People buy SUV's for their capability even if they never actually use it.
      • 4 Years Ago
      U.S. Dealers only order the 4 cylinder models as price-leaders to get shoppers in the door:
      "Get a 4Runner for just $21,995!!!"

      Once buyers see the stripped beast, they're promptly shown the sparkly $40,000 V6 4wd Limited - "For the same monthly payment!!!" (on a 60 month, 10K annual mile lease)
        • 4 Years Ago
        bepsf, agreed. That was my speculation when it was first introduced -- that the 2WD 4-cylinder model was introduced so that the dealers could advertise the 4Runner as starting at the "low, low price of XXXX." When the buyers came in, the dealer would upsell them into a V6.
      • 4 Years Ago
      Does this mean Toyota is upgrade the 5 speed automatic to the 6 speed automatic?
      That means the axle ratio can be shortened from 3.727 to 4.1 (4x2) and 4.3 (4x4)
      Faster & better mileage
      • 4 Years Ago
      wow toyota may wanna jump on that turbo bandwagon the germans have been on for decades, and americans have been on for about half a decade now, hell even the korean carmakers are already there.
        • 4 Years Ago
        I'd rather they put a 3.0L super efficient Turbo DIESEL in it....that would be the PERFECT VEHICLE in my mind. Out of every choice in the US there is not a single vehicle that fits my needs perfectly. I'm a person that actually NEEDS a truck or SUV, but getting 15mpg and spending $300+ every month on gas really sucks! If I could design my perfect car it would be a diesel powered 4Runner that got 30mpg or better. I'd buy that in a heartbeat!!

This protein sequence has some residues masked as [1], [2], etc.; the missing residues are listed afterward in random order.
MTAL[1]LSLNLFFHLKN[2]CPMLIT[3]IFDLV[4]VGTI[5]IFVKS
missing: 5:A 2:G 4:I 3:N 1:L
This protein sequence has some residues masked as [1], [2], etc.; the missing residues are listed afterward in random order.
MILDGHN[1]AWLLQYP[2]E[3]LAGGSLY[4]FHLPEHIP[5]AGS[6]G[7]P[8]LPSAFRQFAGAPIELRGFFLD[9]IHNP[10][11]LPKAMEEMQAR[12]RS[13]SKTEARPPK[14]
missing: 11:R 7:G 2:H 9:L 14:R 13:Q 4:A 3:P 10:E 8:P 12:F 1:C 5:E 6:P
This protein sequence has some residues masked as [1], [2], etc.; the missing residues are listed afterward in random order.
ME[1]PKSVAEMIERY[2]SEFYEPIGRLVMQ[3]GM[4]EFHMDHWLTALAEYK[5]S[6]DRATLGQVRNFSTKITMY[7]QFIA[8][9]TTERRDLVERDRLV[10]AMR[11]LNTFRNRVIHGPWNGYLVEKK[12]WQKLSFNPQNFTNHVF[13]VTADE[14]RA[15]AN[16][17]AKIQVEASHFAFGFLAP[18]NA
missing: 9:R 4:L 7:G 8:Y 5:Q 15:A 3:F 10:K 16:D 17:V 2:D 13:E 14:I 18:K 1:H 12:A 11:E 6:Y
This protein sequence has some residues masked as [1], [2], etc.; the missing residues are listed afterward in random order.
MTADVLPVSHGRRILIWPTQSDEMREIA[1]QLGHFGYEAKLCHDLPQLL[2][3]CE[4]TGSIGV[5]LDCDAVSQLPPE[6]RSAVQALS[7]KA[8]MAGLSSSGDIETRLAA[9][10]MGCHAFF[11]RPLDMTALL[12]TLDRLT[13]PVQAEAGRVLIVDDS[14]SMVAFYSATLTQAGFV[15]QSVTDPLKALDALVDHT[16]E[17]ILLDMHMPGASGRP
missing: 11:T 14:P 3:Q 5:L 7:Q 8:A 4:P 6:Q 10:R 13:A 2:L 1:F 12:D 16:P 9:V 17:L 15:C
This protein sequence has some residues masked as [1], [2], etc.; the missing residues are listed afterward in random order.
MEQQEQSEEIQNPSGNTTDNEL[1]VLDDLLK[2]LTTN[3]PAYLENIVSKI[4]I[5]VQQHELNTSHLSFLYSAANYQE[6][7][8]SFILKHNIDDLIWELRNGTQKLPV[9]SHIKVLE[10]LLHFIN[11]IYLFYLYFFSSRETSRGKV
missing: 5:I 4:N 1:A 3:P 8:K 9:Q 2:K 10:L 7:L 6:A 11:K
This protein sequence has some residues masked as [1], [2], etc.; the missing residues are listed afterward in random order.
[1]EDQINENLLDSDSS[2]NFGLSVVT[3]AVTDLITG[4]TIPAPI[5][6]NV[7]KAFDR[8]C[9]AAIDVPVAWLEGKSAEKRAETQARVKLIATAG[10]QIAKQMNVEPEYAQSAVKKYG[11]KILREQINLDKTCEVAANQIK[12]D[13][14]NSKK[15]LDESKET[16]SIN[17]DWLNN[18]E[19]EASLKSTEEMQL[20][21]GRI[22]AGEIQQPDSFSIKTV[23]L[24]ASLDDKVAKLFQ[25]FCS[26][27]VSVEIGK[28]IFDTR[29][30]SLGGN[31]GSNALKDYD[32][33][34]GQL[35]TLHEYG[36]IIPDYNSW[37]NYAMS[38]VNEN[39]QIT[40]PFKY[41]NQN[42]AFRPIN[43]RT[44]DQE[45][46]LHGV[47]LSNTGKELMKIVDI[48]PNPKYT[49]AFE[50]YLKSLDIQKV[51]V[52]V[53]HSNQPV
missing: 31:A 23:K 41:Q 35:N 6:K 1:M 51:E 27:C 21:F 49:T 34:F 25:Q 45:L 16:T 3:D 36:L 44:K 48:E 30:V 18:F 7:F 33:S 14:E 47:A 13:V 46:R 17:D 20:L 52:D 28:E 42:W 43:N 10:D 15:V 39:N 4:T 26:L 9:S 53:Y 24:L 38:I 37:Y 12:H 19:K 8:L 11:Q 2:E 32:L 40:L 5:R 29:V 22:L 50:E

• 4 Years Ago
        As far as Germans, it's only VAG that was on the turbo bandwagon for any length of time. BMW and Mercedes have made no more turbo cars than GM or Toyota have (MR2, Supra!) in the last 20 years. Heck, Nissan and Mitsubishi have a bigger history of turbocharging than BMW or Mercedes does.

        It'll be interesting to see if Toyota and Honda jump on the turbo or supercharger bandwagon. I have to suspect they'll do one of the two (Honda already has the turbo in the RDX but after early problems with it they haven't put much corporate force behind that engine. It would have been a good engine to drop in the TSX instead of the overweight V6 for example, but they didn't do it.